THURSDAY, Nov. 8 (HealthDay News) -- Many young people knock back a few drinks before going out to a bar, a practice sometimes called "predrinking" or "frontloading." But a new study finds that they consume nearly twice as much alcohol as others and have more unfortunate incidents such as blackouts.
The research, conducted in Switzerland, adds to existing knowledge about the hazards of predrinking and should encourage more attention to the issue, said study co-author Samantha Wells, a scientist at the Center for Addiction and Mental Health in London, Ontario, Canada.
"The research seems to mirror what's going on in North America," Wells said. "We need to think creatively about how to keep young people safe."
The research doesn't measure whether those who drink before going out get into more car accidents. Nor does it say anything about those who throw back cold ones before heading to, say, a football game instead of a pub.
For the study, published online Nov. 8 in Alcoholism: Clinical & Experimental Research, researchers tracked the drinking behavior of 183 young adults -- average age 23 -- over five weeks on Thursdays, Fridays and Saturdays. By cellphone, the researchers kept tabs on what the participants drank and where.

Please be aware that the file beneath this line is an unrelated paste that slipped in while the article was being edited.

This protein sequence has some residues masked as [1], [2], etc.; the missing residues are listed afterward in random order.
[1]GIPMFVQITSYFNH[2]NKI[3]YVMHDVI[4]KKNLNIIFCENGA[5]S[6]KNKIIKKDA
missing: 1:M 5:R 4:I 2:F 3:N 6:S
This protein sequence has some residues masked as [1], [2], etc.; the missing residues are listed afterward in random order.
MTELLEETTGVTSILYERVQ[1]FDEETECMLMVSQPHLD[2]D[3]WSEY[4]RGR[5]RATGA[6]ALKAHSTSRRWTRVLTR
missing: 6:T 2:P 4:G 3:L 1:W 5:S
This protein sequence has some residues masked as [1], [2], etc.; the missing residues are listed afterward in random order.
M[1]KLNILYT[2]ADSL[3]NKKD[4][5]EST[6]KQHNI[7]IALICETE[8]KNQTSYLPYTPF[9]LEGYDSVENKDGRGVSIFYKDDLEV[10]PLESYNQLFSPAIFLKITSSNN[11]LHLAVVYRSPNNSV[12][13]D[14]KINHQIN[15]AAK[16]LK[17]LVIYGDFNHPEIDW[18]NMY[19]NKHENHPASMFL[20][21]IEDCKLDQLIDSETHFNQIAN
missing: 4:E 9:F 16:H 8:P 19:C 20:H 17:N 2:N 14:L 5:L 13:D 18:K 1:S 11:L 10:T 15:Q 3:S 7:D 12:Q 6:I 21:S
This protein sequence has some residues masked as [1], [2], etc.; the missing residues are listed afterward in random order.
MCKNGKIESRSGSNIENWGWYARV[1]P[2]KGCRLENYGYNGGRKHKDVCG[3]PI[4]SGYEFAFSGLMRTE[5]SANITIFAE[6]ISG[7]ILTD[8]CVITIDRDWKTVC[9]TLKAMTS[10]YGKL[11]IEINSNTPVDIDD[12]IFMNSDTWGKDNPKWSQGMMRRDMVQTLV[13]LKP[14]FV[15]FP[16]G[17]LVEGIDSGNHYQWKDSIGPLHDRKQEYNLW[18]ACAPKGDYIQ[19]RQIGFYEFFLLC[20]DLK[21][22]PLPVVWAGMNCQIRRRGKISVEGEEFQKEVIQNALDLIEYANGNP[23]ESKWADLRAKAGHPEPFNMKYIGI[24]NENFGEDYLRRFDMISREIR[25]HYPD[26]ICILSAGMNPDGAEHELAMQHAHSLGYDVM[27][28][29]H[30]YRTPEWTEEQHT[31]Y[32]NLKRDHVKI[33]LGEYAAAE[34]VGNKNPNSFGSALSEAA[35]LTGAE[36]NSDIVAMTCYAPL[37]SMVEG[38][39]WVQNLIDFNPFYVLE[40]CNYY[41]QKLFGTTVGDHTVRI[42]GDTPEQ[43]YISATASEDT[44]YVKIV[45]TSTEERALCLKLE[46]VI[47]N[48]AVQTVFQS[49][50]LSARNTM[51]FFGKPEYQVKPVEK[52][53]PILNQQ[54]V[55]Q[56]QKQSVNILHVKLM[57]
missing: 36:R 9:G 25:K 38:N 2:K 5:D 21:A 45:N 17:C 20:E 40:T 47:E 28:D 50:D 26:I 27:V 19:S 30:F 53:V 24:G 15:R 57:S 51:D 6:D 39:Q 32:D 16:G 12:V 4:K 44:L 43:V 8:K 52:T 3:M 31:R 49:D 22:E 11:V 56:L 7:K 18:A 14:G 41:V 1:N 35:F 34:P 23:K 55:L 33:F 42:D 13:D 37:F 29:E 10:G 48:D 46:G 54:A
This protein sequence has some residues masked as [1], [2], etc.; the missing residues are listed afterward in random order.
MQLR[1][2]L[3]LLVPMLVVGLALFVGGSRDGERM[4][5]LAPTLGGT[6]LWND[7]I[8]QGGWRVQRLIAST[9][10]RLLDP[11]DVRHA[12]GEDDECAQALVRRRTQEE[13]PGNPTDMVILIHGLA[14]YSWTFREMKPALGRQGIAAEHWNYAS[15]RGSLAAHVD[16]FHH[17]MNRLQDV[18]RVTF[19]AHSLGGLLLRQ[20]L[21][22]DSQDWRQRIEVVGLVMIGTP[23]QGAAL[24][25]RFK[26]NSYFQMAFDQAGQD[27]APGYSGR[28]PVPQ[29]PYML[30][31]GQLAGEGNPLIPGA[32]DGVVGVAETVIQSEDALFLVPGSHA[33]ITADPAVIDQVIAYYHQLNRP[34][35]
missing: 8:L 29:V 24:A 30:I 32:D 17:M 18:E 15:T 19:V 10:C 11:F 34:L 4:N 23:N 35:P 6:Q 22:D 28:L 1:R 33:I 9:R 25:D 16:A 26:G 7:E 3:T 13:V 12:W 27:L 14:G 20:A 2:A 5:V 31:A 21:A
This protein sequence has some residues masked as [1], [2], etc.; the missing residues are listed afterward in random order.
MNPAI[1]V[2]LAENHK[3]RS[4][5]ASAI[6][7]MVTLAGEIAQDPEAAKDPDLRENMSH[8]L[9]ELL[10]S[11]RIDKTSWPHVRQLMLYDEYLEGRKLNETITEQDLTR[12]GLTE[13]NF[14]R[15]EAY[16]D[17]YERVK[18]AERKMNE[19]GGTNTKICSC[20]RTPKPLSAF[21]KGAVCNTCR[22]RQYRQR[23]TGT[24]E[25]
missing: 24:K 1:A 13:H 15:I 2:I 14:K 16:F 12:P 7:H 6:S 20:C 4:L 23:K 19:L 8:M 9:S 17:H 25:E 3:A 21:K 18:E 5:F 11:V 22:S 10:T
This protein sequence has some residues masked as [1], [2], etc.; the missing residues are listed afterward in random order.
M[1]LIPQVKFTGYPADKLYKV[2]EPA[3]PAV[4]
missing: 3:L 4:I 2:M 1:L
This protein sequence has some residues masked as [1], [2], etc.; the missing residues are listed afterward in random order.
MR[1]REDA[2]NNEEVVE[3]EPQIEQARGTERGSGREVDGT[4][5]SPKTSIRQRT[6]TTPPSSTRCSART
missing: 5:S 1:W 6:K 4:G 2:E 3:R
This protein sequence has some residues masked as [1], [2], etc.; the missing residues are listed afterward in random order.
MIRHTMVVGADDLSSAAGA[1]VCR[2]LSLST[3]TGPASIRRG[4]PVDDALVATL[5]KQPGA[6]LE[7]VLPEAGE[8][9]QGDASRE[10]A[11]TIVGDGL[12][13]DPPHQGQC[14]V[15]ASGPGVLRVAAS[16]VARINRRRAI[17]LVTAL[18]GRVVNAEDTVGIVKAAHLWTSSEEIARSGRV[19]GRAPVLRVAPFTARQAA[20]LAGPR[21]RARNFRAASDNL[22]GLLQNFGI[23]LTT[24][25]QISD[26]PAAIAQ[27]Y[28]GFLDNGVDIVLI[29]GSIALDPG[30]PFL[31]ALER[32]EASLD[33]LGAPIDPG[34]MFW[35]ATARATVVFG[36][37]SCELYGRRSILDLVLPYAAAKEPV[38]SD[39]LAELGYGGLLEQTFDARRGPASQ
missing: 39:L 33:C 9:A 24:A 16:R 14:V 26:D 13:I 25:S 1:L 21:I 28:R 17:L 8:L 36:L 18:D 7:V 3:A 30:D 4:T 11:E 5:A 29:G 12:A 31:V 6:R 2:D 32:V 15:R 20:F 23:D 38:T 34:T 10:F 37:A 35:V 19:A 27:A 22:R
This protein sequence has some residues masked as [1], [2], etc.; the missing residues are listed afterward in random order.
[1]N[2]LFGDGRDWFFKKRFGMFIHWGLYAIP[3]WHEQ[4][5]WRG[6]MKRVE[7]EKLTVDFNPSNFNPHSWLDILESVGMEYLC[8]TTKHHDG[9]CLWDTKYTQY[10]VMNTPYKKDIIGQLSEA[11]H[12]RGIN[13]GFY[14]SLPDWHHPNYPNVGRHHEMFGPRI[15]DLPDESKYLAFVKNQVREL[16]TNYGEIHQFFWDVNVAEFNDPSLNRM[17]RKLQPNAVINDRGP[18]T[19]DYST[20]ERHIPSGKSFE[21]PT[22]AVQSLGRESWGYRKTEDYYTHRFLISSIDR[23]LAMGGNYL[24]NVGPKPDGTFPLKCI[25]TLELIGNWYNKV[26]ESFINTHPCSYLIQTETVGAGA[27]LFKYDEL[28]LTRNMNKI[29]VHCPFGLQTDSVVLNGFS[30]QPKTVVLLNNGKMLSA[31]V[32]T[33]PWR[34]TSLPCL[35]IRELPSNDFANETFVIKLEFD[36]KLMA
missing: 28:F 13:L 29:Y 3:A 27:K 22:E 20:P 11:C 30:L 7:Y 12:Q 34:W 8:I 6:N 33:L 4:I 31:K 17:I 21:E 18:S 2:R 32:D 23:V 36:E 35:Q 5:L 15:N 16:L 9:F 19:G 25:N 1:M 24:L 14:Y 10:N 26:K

In Switzerland, 16-year-olds can legally purchase beer and wine. Hard liquor is legal there at 18.
The researchers also tried to find any connections between the drinking and "adverse outcomes" such as hangovers, injuries, blackouts, unprotected sex and property damage.
Those who drank before going out to bars consumed an average of 7.1 drinks a night, compared to 4.2 drinks by those who just went to bars and 4.3 who drank elsewhere, such as home or a public place.
Two-thirds of the predrinking nights involved heavy drinking -- the equivalent of five or more drinks for men and four or more for women --compared to a l
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